Dogs and Fireworks

Helping Your Pets Cope When The Fireworks Start

Some dogs show only a small reaction to the bangs and whizzes that will light up our sky between now and New Year but others will be in a total state of panic, risking injury and causing damage to the home even if the owner is there. They may be trying to escape the house or dig a hole in the carpet, sofa or walls. A very distressing state for an owner to have to deal with.



The use of sound CD's for desensitisation is a great pro-active move to help your dog learn to relax. You can buy these online or even download whizzes and bangs from the internet.

Start with the sound at a level that your dog can cope with, so they are aware but still paying attention to you and whilst the sounds are playing, teach your dog to do a simple down stay and reward the dog whilst they are in position.

Gradually increase the volume of the noises so that your dog is still focusing on you. If they are focusing on you and not the noises then helping them stay calm will be so much easier. Don't rush turning up the volume, move at the pace that your dog sets.




Here are a few simple tips to help your dog cope when the racket starts:

• Make sure your dog has been exercised and fed before the bangs start.

• Keep your dog inside and keep the curtains or blinds closed so you can block out the flashes as much as possible.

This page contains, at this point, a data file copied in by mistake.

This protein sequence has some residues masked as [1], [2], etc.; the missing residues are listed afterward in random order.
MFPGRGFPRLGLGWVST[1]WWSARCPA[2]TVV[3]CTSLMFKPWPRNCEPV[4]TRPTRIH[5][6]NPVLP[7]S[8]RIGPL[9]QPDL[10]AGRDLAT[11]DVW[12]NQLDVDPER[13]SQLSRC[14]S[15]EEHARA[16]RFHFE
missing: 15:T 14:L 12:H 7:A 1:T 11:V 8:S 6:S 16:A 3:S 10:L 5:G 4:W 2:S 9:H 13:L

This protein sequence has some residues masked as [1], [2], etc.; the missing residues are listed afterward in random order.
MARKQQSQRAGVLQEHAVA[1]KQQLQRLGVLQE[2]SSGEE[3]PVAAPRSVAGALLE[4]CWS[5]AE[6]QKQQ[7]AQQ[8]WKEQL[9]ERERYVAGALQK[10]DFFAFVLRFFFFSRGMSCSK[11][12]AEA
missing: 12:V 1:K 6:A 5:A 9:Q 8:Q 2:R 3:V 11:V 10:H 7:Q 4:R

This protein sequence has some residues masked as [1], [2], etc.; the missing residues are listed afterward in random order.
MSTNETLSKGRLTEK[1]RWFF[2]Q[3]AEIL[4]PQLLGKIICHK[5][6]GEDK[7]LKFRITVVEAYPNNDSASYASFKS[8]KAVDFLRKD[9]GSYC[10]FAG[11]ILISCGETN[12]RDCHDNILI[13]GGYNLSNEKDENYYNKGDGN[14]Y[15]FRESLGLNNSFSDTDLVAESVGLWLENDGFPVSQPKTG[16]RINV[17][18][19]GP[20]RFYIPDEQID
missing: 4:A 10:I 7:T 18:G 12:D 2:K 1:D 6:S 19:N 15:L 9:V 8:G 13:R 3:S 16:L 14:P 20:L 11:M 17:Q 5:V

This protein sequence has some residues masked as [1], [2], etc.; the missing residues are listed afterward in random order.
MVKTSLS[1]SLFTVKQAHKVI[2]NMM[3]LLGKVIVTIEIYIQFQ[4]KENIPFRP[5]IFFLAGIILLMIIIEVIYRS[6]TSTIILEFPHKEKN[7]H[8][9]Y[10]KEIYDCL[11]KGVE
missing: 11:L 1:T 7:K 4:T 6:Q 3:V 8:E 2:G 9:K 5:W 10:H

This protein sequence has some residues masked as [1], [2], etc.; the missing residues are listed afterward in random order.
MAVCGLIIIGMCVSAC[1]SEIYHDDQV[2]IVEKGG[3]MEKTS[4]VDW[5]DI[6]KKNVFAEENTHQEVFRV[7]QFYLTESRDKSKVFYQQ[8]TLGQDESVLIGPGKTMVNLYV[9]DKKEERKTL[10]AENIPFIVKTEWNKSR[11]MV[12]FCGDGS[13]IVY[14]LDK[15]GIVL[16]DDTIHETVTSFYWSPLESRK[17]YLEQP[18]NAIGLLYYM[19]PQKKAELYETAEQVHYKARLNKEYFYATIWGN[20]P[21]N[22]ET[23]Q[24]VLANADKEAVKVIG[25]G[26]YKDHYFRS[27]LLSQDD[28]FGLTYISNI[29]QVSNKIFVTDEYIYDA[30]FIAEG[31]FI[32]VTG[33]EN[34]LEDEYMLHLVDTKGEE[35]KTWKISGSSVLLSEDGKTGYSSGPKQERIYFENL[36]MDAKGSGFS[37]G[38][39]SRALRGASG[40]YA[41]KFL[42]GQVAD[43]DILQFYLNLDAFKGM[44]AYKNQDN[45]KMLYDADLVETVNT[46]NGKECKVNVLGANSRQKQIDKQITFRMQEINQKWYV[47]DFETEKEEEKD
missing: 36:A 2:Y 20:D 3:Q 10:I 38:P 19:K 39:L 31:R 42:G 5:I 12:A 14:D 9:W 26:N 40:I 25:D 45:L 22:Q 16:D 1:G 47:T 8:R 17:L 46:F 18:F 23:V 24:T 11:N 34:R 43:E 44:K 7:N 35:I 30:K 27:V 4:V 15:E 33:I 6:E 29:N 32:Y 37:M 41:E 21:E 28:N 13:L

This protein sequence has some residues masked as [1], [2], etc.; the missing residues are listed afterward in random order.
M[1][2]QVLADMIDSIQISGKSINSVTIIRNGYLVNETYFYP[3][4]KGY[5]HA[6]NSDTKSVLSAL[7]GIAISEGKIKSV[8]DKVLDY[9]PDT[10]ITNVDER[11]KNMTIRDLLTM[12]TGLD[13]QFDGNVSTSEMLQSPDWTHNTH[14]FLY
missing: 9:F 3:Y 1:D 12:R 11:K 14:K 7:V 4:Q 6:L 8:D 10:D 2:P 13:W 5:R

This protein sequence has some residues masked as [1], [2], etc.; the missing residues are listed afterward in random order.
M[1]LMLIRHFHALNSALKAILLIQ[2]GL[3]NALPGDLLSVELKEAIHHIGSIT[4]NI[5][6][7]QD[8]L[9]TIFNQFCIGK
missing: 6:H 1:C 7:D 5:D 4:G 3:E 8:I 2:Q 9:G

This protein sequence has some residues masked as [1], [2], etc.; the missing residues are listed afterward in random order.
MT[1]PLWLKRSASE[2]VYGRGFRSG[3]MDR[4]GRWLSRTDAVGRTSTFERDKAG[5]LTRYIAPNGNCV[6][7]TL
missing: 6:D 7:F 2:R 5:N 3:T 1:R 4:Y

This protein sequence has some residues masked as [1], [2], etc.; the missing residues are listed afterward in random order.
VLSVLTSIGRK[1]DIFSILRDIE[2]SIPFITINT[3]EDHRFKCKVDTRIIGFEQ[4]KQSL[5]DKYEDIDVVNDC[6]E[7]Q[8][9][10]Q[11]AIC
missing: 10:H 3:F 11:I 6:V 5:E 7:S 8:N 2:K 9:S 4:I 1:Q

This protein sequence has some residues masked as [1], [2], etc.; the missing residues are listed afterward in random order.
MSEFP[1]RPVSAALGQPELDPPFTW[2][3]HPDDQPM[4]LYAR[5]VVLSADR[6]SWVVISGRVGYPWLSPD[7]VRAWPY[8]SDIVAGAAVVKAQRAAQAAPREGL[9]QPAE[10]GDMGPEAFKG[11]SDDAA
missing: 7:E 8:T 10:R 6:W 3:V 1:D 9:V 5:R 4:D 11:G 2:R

• Have the TV or radio on to mask some of the noise.

• Don’t anticipate your dogs fear. If you are cooing over them and waiting for them to be scared then you will only make matters worse. This doesn't mean that you can't talk to them or touch them, just be calm and at ease about it.

• Play with your dog or do some little bits of training to keep their mind off of the noises.

• Make your dog a ‘den’ area with lots of blankets for him to dig into. If you have a cage, then set it up and cover it with a blanket but don’t shut the dog in. I know dogs that seek out some very unusual places to hide, one hides in the bath and another squeezes in behind the TV so just make sure the area is safe for your scared dog.

• Do not punish your dog for his fear, he can’t help it, but you should also avoid praising your dog for it as well. Remember our dogs do not understand what we are saying to them and will see any type of reassurance from us as reinforcement for their fear.

• There are some herbal medications and products that you can get for your dog to help them cope. Dorwest Herbs Scullcap and Valerian or Valarian compound are my first choice when it comes to nerves and fear but if your dog's reaction is extreme then speak to your vet about something stronger





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Deal with any behavioural issues as soon as possible, If in any doubt seek professional help.

We are always happy to answer and questions